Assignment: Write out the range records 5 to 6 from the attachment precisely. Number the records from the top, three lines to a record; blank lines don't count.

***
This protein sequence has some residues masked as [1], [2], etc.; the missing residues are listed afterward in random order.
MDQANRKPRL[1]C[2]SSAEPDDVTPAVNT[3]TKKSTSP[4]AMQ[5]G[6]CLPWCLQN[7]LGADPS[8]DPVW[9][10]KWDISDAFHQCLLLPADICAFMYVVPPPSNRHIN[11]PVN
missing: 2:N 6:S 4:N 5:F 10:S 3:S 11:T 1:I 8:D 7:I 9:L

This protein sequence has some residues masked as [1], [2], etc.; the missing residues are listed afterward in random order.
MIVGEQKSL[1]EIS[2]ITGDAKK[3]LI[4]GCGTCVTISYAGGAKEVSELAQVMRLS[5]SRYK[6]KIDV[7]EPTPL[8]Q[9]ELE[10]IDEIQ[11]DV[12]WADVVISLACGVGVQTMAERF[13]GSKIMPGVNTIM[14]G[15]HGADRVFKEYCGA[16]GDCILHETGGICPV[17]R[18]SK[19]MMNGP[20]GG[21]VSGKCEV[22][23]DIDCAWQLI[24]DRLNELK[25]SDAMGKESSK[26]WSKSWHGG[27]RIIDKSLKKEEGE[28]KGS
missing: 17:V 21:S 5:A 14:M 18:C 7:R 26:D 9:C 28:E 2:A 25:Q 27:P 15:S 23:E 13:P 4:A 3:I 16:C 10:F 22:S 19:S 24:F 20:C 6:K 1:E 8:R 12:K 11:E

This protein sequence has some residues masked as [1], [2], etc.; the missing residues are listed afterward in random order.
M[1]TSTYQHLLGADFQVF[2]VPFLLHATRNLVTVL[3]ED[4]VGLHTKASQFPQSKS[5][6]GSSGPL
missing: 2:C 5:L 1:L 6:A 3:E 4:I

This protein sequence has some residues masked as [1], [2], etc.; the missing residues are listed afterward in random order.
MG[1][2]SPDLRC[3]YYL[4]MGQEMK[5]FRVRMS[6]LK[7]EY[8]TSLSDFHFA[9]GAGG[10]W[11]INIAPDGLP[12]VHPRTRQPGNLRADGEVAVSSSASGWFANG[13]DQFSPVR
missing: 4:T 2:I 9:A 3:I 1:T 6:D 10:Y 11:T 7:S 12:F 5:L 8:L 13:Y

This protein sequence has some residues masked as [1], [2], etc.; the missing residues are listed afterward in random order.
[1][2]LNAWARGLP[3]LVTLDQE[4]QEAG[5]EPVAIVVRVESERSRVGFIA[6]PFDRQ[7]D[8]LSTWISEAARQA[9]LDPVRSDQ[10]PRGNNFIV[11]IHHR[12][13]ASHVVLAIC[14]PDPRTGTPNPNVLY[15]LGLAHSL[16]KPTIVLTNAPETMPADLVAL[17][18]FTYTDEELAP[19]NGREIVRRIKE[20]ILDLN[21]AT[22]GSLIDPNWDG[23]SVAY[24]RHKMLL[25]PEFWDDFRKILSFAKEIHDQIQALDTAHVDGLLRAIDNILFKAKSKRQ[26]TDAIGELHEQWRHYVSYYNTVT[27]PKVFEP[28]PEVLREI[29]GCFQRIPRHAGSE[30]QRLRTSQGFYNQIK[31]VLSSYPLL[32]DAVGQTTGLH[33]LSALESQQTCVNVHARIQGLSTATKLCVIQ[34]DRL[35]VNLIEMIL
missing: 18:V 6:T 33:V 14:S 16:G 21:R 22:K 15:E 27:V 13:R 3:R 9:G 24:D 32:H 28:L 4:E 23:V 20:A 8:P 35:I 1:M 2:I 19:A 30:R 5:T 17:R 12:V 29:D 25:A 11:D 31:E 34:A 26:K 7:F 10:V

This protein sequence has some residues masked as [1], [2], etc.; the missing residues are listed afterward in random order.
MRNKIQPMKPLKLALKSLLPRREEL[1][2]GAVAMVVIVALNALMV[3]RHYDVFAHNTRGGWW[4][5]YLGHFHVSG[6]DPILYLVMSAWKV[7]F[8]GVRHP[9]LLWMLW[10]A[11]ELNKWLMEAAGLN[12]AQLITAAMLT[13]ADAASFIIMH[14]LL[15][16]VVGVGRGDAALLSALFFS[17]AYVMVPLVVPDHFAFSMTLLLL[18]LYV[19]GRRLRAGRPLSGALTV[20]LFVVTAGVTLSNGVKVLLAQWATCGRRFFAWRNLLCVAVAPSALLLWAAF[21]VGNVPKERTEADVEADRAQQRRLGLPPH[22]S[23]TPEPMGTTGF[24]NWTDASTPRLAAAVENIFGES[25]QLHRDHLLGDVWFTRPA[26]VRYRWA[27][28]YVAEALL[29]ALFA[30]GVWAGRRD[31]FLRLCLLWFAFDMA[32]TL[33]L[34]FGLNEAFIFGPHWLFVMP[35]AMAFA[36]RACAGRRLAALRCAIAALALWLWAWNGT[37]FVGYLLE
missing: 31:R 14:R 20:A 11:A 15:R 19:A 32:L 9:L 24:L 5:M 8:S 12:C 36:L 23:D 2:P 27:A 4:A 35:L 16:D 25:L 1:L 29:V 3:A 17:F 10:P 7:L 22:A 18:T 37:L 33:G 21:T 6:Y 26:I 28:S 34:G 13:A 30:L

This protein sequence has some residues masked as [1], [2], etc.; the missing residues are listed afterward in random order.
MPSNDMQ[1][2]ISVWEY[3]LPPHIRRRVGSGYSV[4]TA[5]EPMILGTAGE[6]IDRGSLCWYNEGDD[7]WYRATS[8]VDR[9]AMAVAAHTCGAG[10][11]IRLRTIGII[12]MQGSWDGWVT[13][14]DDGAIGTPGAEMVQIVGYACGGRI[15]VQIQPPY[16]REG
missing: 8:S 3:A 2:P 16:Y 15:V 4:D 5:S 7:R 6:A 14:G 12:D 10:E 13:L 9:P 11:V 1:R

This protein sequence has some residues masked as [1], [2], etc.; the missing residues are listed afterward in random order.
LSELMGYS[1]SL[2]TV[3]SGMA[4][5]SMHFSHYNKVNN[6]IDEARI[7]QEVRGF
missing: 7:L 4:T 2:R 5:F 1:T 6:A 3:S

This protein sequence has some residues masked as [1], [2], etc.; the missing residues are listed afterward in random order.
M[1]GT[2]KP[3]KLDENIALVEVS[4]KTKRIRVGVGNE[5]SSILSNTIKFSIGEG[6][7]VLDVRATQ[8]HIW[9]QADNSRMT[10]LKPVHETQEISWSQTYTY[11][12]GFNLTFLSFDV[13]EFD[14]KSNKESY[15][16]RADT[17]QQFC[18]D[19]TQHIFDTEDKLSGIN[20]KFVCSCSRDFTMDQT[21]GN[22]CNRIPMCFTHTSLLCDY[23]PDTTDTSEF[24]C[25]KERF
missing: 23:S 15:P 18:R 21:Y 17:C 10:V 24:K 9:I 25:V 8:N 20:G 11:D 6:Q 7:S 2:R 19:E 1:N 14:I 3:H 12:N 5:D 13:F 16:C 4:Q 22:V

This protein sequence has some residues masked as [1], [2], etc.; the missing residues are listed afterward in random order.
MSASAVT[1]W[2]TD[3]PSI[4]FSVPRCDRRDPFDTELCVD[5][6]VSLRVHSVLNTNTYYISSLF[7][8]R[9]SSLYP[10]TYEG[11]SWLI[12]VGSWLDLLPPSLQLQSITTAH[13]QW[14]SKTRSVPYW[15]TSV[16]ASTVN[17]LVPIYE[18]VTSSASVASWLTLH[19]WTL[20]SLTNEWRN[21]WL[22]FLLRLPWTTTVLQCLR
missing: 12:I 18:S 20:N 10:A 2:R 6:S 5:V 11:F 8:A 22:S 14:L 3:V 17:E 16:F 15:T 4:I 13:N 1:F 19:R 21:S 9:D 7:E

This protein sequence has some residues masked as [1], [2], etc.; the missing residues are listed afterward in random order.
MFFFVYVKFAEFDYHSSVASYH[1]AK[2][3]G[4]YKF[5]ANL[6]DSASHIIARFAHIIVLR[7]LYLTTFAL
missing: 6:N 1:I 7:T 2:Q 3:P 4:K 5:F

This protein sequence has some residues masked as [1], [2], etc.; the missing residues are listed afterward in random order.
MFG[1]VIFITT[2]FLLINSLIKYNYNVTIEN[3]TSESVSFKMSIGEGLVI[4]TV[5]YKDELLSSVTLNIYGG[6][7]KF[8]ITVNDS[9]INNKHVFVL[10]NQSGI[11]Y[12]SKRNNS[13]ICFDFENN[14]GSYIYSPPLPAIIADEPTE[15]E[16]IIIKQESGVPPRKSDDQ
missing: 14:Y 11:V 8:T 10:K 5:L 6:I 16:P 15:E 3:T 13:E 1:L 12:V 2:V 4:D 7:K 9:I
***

This protein sequence has some residues masked as [1], [2], etc.; the missing residues are listed afterward in random order.
[1][2]LNAWARGLP[3]LVTLDQE[4]QEAG[5]EPVAIVVRVESERSRVGFIA[6]PFDRQ[7]D[8]LSTWISEAARQA[9]LDPVRSDQ[10]PRGNNFIV[11]IHHR[12][13]ASHVVLAIC[14]PDPRTGTPNPNVLY[15]LGLAHSL[16]KPTIVLTNAPETMPADLVAL[17][18]FTYTDEELAP[19]NGREIVRRIKE[20]ILDLN[21]AT[22]GSLIDPNWDG[23]SVAY[24]RHKMLL[25]PEFWDDFRKILSFAKEIHDQIQALDTAHVDGLLRAIDNILFKAKSKRQ[26]TDAIGELHEQWRHYVSYYNTVT[27]PKVFEP[28]PEVLREI[29]GCFQRIPRHAGSE[30]QRLRTSQGFYNQIK[31]VLSSYPLL[32]DAVGQTTGLH[33]LSALESQQTCVNVHARIQGLSTATKLCVIQ[34]DRL[35]VNLIEMIL
missing: 18:V 6:T 33:V 14:S 16:G 21:R 22:K 15:E 27:V 13:R 3:R 9:G 24:D 32:H 28:L 4:E 23:V 20:A 8:P 35:I 1:M 2:I 19:A 30:R 5:T 17:R 12:V 29:D 25:A 11:D 31:E 34:A 26:K 7:F 10:V

This protein sequence has some residues masked as [1], [2], etc.; the missing residues are listed afterward in random order.
MRNKIQPMKPLKLALKSLLPRREEL[1][2]GAVAMVVIVALNALMV[3]RHYDVFAHNTRGGWW[4][5]YLGHFHVSG[6]DPILYLVMSAWKV[7]F[8]GVRHP[9]LLWMLW[10]A[11]ELNKWLMEAAGLN[12]AQLITAAMLT[13]ADAASFIIMH[14]LL[15][16]VVGVGRGDAALLSALFFS[17]AYVMVPLVVPDHFAFSMTLLLL[18]LYV[19]GRRLRAGRPLSGALTV[20]LFVVTAGVTLSNGVKVLLAQWATCGRRFFAWRNLLCVAVAPSALLLWAAF[21]VGNVPKERTEADVEADRAQQRRLGLPPH[22]S[23]TPEPMGTTGF[24]NWTDASTPRLAAAVENIFGES[25]QLHRDHLLGDVWFTRPA[26]VRYRWA[27][28]YVAEALL[29]ALFA[30]GVWAGRRD[31]FLRLCLLWFAFDMA[32]TL[33]L[34]FGLNEAFIFGPHWLFVMP[35]AMAFA[36]RACAGRRLAALRCAIAALALWLWAWNGT[37]FVGYLLE
missing: 31:R 14:R 20:A 11:A 15:R 19:A 32:L 9:L 24:L 5:M 8:S 12:C 36:L 23:D 2:P 27:A 4:A 35:L 16:D 25:L 1:L 29:V 3:A 17:F 10:P 7:L 22:A 18:T 37:L 33:G 21:T 6:Y 26:I 28:S 34:G 13:A 30:L